Tuesday, September 30, 2014

Things are going Horribly Wrong [No they're not!]

Just for the record, I'd like to point out that things are going horribly wrong. Yes, I know it's a point that has been laboured again and again over the past few years but this time it seems that, erm, 'normal people' are starting to agree with our merry band of doomsters.

[Oh no, here we go again. Pass me the anti-depressants.]

We now live in a world pumped up with extreme debt, and yet people can't see it. There isn't a single major economy that isn't bankrupt many times over when you take unpaid liabilities into account, and day by day the debt levels climb even higher just in order to preserve a way of life that is considered ours as if by some divine law.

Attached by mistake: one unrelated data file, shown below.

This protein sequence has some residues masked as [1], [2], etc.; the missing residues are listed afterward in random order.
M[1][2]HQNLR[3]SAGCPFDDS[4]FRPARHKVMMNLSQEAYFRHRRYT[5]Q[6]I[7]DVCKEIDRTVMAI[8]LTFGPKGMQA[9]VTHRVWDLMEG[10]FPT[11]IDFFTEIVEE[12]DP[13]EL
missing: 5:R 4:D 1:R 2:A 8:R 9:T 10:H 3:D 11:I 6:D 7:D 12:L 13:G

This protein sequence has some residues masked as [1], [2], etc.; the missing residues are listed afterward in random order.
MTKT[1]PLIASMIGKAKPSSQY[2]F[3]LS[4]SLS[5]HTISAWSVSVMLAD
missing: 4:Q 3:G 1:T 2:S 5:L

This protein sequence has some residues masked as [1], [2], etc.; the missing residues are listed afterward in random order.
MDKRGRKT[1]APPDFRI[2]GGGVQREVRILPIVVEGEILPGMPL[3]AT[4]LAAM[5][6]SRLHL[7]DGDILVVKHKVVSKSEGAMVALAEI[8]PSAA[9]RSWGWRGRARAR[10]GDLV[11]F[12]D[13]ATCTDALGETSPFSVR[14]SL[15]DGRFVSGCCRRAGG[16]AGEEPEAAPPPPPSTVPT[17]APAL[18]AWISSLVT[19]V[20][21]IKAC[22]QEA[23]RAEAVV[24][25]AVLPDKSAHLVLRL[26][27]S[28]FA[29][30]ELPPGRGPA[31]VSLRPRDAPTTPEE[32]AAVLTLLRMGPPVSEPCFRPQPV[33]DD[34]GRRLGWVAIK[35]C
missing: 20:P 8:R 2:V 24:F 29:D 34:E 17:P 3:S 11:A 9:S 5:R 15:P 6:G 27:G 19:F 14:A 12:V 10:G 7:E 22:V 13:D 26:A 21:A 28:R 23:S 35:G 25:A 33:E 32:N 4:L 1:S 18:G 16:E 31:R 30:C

[Okay I agree with you there, our debts have become way too big, but they'll think of something. As a matter of fact that hairy economist guy was on TV the other day saying that economic growth is getting better and soon we'll grow our way out of debt, or something. You worry too much!]

And we've used all of this debt to build up infrastructure and institutions that require abundant and cheap energy to function. The bad news is that abundant and cheap energy is getting less abundant and less affordable with every passing week. Soon it simply won't be there at all. People, just like medieval peasants, are illiterate in this respect. Our corporate media whoops and swoons when it presents news of new oil finds, such as the 'new Saudi Arabia of the north' announced yesterday in the Arctic. Never mind that the oil is virtually inaccessible (the Kara Sea is not the friendliest place), the infrastructure is not there, and even if we could get at it we wouldn't be able to afford it. These limiting considerations are given scant, if any, consideration.